While you may not advertise it, you’re evaluating new hires in their first days and weeks to ensure that they’re the best fit for your company and that they measure up to your expectations. But have you stopped to think about how those new hires are also evaluating you? Your newest employees are making up their minds pretty quickly about whether yours is a company they can see themselves working at for a long time – or not.
That being said, the first impression you make on new hires speaks volumes about the kind of company you represent and could very well affect how long your new employee stays with you. Here are some best practices to make your onboarding process the best it can be and start off your new employee relationships on the right foot.
The devil is in the details
It’s shocking that so many companies don’t invest much money or effort at all into the onboarding process, and yet its importance is paramount: studies show that onboarding programs can increase retention by 25%. When you consider that it can cost upwards of $18,000 to fill a position, it only makes sense that you’d invest time in having a thorough onboarding process. When putting yours together, there are some basics that you’ll want to be sure you cover, like:
- Paperwork that needs to be filled out or signed
- Review of benefits and company policies
- Delivery of employee handbook
- Introduction to staff and tour of office
- Job or role-specific training
Take some time up front to detail this process up front. Then, you can use it again and again for each new hire with minimal planning on your end.
A personal touch goes a long way
So much effort goes into the HR tasks of onboarding that it’s easy to overlook the personal touches that can reassure a nervous new hire. Send a welcome email with key information before your new hire’s start date. Include any paperwork that she can fill out in advance, so she can get more familiar with your company and ward off some of those first day jitters. Then on her first day, assign a friendly and knowledgeable coworker to give your new hire a tour and introduce her to coworkers throughout the company. To go the extra mile, place a small plant on her desk to make her feel at home.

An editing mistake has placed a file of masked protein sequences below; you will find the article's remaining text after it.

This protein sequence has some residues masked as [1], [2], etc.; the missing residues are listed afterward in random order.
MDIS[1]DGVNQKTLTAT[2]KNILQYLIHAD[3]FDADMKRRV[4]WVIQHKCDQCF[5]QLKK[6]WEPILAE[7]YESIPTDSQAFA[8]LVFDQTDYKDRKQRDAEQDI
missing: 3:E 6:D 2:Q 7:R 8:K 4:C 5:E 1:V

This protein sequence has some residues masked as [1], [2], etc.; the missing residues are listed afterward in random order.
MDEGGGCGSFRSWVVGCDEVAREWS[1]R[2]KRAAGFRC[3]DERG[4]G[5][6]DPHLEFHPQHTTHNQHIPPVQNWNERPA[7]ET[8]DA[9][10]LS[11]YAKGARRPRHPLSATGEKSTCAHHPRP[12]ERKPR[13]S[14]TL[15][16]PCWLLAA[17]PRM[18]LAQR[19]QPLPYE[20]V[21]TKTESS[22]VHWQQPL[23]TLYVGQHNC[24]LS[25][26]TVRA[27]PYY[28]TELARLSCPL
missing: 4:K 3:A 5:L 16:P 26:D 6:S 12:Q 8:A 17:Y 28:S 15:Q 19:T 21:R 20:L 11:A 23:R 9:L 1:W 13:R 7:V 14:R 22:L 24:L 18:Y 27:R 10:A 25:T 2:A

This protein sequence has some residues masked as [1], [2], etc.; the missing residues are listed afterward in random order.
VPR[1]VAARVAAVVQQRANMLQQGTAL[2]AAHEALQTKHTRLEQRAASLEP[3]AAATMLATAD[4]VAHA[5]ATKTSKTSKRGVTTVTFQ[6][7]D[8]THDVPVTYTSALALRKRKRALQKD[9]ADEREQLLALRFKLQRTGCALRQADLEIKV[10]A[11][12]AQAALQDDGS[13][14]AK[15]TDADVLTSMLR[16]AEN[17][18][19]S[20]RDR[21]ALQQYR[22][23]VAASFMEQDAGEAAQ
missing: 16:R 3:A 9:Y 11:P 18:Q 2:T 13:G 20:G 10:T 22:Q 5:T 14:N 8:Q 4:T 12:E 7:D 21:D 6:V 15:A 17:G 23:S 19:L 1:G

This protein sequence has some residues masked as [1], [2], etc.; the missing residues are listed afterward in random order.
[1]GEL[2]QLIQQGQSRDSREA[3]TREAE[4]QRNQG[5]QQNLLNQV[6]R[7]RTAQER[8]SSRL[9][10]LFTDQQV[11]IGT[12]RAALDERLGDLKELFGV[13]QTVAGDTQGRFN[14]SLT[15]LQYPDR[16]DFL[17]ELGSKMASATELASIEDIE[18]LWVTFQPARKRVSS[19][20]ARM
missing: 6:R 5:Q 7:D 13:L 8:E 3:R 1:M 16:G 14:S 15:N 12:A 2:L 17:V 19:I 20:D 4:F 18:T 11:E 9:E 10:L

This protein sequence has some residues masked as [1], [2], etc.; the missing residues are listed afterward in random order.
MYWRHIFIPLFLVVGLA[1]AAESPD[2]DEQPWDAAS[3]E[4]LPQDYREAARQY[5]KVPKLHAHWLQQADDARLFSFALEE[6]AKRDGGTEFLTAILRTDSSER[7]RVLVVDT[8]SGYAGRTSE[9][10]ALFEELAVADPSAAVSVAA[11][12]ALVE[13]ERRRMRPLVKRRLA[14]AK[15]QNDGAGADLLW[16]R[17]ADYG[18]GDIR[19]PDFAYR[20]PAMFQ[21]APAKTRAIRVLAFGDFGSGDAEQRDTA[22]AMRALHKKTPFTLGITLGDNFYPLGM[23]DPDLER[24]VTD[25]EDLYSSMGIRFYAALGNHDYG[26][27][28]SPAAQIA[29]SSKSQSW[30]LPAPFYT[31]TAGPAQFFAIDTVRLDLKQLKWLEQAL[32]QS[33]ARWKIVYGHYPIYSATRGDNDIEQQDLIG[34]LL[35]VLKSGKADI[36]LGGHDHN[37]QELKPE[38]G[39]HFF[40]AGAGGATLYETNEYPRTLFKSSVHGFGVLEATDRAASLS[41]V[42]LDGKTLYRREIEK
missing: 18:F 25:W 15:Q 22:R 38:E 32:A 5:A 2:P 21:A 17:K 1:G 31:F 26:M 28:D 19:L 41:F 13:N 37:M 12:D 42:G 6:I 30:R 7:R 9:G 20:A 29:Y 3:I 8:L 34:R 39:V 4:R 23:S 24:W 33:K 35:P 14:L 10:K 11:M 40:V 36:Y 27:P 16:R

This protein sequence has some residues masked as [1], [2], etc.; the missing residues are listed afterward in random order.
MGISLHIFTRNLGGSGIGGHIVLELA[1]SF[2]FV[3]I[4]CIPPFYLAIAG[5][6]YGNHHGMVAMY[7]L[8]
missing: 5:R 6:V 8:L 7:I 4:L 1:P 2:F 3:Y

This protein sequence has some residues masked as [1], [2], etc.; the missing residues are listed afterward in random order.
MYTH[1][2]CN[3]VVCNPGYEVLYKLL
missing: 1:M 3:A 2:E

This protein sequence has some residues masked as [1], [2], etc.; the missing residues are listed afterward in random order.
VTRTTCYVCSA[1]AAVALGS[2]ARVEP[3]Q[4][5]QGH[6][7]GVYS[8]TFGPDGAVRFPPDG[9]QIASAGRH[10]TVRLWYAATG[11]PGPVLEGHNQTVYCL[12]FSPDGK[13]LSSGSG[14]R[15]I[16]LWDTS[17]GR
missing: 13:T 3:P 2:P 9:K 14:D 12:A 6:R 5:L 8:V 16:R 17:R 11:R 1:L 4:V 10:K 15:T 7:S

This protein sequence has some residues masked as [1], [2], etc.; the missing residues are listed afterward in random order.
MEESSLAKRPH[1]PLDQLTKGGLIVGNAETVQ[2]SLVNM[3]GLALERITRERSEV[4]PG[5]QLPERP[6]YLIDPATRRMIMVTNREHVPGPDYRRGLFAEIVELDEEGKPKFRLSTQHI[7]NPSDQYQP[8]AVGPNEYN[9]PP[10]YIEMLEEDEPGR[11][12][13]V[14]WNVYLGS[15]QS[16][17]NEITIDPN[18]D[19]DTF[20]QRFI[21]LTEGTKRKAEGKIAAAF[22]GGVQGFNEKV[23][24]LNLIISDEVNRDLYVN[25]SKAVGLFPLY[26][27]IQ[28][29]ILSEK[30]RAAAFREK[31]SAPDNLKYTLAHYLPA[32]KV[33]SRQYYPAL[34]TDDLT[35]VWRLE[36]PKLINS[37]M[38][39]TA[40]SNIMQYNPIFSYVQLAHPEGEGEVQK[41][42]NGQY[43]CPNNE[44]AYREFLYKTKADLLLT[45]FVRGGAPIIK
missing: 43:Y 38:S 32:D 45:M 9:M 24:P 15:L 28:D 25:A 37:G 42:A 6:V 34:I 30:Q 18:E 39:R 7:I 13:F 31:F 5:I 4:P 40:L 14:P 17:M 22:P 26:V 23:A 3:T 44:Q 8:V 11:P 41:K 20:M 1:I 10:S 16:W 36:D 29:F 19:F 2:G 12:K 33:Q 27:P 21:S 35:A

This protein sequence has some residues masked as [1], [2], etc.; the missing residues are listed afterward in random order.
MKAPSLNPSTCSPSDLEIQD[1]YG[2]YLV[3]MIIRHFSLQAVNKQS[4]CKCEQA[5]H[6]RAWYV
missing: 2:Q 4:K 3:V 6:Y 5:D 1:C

So does a stocked – and sanitized – work space
When you deliver that thoughtful plant, be sure you also clean and prepare her workspace. The last thing you want is for your new hire to not have a desk or office – or to spend her first day scrubbing and disinfecting the one she’s been assigned. Be sure she has basic office supplies at the ready and as well as printed business cards and any other equipment or information she needs to get settled in. And make sure she knows where to go if she needs something, whether that’s directions to the ladies room or the email address of a key customer contact.
Avoid information overload
There’s a lot of wisdom you need to impart to every new hire, but realize it doesn’t all need to happen on day one. Your new hire will be a bit overwhelmed by simply remembering people’s names and where they sit, so avoid overloading her with company policies and training. If you sent her key company information in advance, good on you! If not, wait until the second or third day to review policies and benefits in detail. Work with her manager to detail a schedule that includes a balance of structure and free time during the first few days.
Plan a welcome lunch
Lunchtime in a brand new company is often an awkward experience. You don’t want your new hire to end up sitting alone in the breakroom or eating at her desk. To prevent this – and give her an opportunity to know her coworkers – enlist a coworker or her manager to coordinate a department or team lunch in advance of her start day.
Assign a point person
An onboarding buddy can give your new hire some added support during her first few weeks. She’ll have a go-to person for questions and might even form a new friendship in the process. Clarify the types of questions that she should address to HR, then encourage her to ask any non-related HR questions of her buddy. When selecting a buddy, skip the department manager and opt instead for a peer or coworker that you think your new hire will relate to and who has a great attitude and knowledge about the company.
Roll out a training plan
Your training plan should begin with a simple orientation on the company and its products or services. This can happen during the first couple days of employment. Once your employee has a few days under her belt, then the real job training can begin. Work with her manager to develop this plan over several weeks, especially if she will have many new or specialized job responsibilities. Give her time to process, practice and develop proficiency before moving to the next thing.
You really can’t wing it or rush things when it comes to the onboarding process. Being thoughtful and deliberate will make your employees feel welcome, valued and set up for success. And that’s the kind of first impression that lasts for the long term.
Continue Reading: Employee Onboarding Checklist